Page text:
Separate phase III clinical trials show luspatercept to be safe and effective at reducing the need for blood transfusions.
The studies focus on patients with beta thalassemia and myelodysplastic syndromes, respectively.
In the phase III BELIEVE clinical trial, the experimental drug luspatercept significantly reduced the need for blood transfusions in patients with the inherited blood disorder beta thalassemia.
More than 70 percent of patients who received luspatercept were able to cut blood transfusions by at least one-third over any consecutive 12-week period, while just under 30 percent of those who received a placebo were able to achieve the same result.
Beta thalassemia is a genetic blood disorder characterised by reduced production of the protein haemoglobin, which affects the blood’s ability to transport oxygen, and is associated with life-threatening complications such as severe anaemia and organ damage.
Although new treatments have emerged in recent years, including curative gene therapies, blood transfusions remain the standard of care and most accessible treatment for a vast majority of patients.
Many patients require transfusions every few weeks.
Luspatercept is designed to increase the amount of healthy red blood cells by interfering with signals that suppress red blood cell production, thus improving patients’ ability to manufacture their own red blood cells and reducing the need for transfusions.
“Beta thalassemia is a very demanding disease,” said lead study author Maria Domenica Cappellini, of the University of Milan in Italy. “This new approach can totally change the quality of life for the patient. In addition, even for those who don’t become completely transfusion independent, reducing transfusions can reduce associated comorbidities.”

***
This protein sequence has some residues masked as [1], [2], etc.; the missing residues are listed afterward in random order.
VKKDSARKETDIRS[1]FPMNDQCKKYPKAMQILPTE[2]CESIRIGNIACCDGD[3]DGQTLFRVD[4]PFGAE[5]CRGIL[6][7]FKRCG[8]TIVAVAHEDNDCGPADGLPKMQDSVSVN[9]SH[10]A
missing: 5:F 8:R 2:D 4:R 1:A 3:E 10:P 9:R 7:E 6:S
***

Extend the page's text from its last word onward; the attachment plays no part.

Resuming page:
Receiving a blood transfusion carries a small risk of infection or adverse immune reaction.
In addition, patients who require frequent, regular blood transfusions over the course of years often suffer liver and heart problems due to a buildup of iron.
The trial enrolled 336 adult patients with beta thalassemia.
Participants were mostly young, with a median age of 30 years, and required a median of six units of blood over a 12-week period before the trial.
Two-thirds were randomly assigned to receive luspatercept and one-third received a placebo, both administered via an injection every three weeks.
The researchers tracked the number of units of blood each participant required over the course of 48 weeks (about 11 months).
The results show those taking luspatercept were 5.8 times more likely to reach the primary endpoint (a 33% reduction in the number of units of blood needed during the study period) compared with those taking the placebo.
By the final quarter of the trial, about 20 percent of patients overall had cut their number of transfusion units by one-third or more, and 10 percent of patients had cut their transfusion units by half or more.
Reported adverse events included bone pain and thrombotic events, such as stroke, but the rates of these events did not differ significantly between patients taking luspatercept and those taking the placebo.
Genetic variation is known to affect the severity of beta thalassemia, so it may also affect the efficacy of treatments.
The researchers plan to further analyse the data to determine whether genes or other factors affect how patients respond to luspatercept.
Maria Domenica Cappellini, MD, University of Milan, will present this study during an oral presentation session on at ASH 2018 San Diego Convention Centre.